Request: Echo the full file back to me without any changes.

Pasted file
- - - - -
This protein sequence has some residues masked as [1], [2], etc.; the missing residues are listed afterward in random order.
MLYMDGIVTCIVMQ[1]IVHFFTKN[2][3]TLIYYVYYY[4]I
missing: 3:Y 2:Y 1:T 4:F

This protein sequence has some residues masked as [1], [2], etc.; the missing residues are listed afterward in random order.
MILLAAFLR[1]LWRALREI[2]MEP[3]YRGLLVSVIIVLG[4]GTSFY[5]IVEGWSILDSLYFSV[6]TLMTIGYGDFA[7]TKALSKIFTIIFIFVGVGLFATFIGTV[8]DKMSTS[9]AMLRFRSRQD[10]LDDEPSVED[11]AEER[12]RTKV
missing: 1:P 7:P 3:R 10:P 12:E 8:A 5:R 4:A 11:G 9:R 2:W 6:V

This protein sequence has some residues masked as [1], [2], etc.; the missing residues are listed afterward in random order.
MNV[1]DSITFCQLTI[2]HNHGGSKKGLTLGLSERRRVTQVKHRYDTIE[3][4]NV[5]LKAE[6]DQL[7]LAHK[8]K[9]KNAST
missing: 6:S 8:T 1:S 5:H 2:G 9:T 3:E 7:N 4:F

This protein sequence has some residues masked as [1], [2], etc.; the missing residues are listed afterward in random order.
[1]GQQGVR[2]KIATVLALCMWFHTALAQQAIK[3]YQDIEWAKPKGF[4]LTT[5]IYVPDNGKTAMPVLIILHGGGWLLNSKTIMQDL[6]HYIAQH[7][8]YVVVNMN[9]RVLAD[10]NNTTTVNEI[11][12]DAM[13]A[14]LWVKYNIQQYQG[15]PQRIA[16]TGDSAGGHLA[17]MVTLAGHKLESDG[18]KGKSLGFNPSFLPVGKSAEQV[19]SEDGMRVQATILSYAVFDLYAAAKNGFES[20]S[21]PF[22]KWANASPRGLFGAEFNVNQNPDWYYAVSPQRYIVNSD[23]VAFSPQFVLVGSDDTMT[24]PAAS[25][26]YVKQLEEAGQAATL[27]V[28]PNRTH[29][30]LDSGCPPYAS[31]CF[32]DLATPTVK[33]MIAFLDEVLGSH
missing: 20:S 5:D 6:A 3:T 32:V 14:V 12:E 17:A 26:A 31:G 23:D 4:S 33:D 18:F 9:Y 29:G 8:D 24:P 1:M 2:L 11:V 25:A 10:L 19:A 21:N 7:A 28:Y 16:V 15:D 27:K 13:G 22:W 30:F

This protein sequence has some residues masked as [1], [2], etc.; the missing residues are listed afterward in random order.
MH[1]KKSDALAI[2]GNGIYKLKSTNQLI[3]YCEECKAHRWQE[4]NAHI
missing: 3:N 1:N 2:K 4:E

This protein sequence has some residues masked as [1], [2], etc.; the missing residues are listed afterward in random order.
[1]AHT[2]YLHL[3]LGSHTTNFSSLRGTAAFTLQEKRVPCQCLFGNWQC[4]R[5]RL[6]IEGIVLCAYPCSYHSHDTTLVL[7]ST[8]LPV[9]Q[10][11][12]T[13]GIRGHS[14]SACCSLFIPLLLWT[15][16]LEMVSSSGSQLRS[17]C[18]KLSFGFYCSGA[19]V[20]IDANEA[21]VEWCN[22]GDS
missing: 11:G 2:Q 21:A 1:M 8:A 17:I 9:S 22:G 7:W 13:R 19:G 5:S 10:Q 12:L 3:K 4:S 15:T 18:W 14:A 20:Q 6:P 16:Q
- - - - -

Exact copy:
This protein sequence has some residues masked as [1], [2], etc.; the missing residues are listed afterward in random order.
MLYMDGIVTCIVMQ[1]IVHFFTKN[2][3]TLIYYVYYY[4]I
missing: 3:Y 2:Y 1:T 4:F

This protein sequence has some residues masked as [1], [2], etc.; the missing residues are listed afterward in random order.
MILLAAFLR[1]LWRALREI[2]MEP[3]YRGLLVSVIIVLG[4]GTSFY[5]IVEGWSILDSLYFSV[6]TLMTIGYGDFA[7]TKALSKIFTIIFIFVGVGLFATFIGTV[8]DKMSTS[9]AMLRFRSRQD[10]LDDEPSVED[11]AEER[12]RTKV
missing: 1:P 7:P 3:R 10:P 12:E 8:A 5:R 4:A 11:G 9:R 2:W 6:V

This protein sequence has some residues masked as [1], [2], etc.; the missing residues are listed afterward in random order.
MNV[1]DSITFCQLTI[2]HNHGGSKKGLTLGLSERRRVTQVKHRYDTIE[3][4]NV[5]LKAE[6]DQL[7]LAHK[8]K[9]KNAST
missing: 6:S 8:T 1:S 5:H 2:G 9:T 3:E 7:N 4:F

This protein sequence has some residues masked as [1], [2], etc.; the missing residues are listed afterward in random order.
[1]GQQGVR[2]KIATVLALCMWFHTALAQQAIK[3]YQDIEWAKPKGF[4]LTT[5]IYVPDNGKTAMPVLIILHGGGWLLNSKTIMQDL[6]HYIAQH[7][8]YVVVNMN[9]RVLAD[10]NNTTTVNEI[11][12]DAM[13]A[14]LWVKYNIQQYQG[15]PQRIA[16]TGDSAGGHLA[17]MVTLAGHKLESDG[18]KGKSLGFNPSFLPVGKSAEQV[19]SEDGMRVQATILSYAVFDLYAAAKNGFES[20]S[21]PF[22]KWANASPRGLFGAEFNVNQNPDWYYAVSPQRYIVNSD[23]VAFSPQFVLVGSDDTMT[24]PAAS[25][26]YVKQLEEAGQAATL[27]V[28]PNRTH[29][30]LDSGCPPYAS[31]CF[32]DLATPTVK[33]MIAFLDEVLGSH
missing: 20:S 5:D 6:A 3:T 32:V 14:V 12:E 17:A 26:A 31:G 23:D 4:S 33:D 18:F 9:Y 29:G 8:D 24:P 1:M 2:L 11:V 25:A 10:L 19:A 21:N 7:A 28:Y 16:V 15:D 27:K 13:G 22:W 30:F

This protein sequence has some residues masked as [1], [2], etc.; the missing residues are listed afterward in random order.
MH[1]KKSDALAI[2]GNGIYKLKSTNQLI[3]YCEECKAHRWQE[4]NAHI
missing: 3:N 1:N 2:K 4:E

This protein sequence has some residues masked as [1], [2], etc.; the missing residues are listed afterward in random order.
[1]AHT[2]YLHL[3]LGSHTTNFSSLRGTAAFTLQEKRVPCQCLFGNWQC[4]R[5]RL[6]IEGIVLCAYPCSYHSHDTTLVL[7]ST[8]LPV[9]Q[10][11][12]T[13]GIRGHS[14]SACCSLFIPLLLWT[15][16]LEMVSSSGSQLRS[17]C[18]KLSFGFYCSGA[19]V[20]IDANEA[21]VEWCN[22]GDS
missing: 11:G 2:Q 21:A 1:M 8:A 17:I 9:S 22:G 7:W 13:R 19:G 5:S 10:Q 12:L 3:K 4:S 15:T 18:W 14:A 20:Q 6:P 16:Q